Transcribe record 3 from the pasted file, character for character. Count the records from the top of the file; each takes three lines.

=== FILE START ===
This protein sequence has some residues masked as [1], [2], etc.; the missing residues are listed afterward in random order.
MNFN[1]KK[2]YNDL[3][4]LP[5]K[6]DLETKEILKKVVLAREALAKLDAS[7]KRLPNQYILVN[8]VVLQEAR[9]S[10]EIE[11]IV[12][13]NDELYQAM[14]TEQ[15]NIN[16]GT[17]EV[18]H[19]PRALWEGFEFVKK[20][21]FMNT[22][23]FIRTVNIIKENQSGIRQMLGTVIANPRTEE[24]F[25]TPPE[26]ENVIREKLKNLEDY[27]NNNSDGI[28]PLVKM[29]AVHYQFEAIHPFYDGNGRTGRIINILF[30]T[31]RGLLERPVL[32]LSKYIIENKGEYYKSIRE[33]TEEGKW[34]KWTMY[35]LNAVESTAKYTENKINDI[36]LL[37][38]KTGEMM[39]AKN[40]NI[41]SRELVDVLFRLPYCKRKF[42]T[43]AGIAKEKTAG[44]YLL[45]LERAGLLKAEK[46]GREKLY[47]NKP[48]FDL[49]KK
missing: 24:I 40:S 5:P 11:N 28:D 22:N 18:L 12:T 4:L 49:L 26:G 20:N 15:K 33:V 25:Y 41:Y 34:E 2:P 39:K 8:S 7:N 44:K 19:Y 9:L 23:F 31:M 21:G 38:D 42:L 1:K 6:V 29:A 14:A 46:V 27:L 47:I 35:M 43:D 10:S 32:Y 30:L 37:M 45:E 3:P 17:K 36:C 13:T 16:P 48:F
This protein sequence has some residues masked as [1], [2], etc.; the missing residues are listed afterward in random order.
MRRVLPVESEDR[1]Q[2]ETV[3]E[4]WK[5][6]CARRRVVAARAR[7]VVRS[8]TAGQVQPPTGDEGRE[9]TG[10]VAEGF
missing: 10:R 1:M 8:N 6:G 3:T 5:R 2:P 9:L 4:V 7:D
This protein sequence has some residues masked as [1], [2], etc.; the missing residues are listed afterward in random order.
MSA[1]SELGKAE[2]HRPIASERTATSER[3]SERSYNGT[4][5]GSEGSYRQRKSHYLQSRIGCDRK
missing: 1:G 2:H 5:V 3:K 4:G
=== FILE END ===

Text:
This protein sequence has some residues masked as [1], [2], etc.; the missing residues are listed afterward in random order.
MSA[1]SELGKAE[2]HRPIASERTATSER[3]SERSYNGT[4][5]GSEGSYRQRKSHYLQSRIGCDRK
missing: 1:G 2:H 5:V 3:K 4:G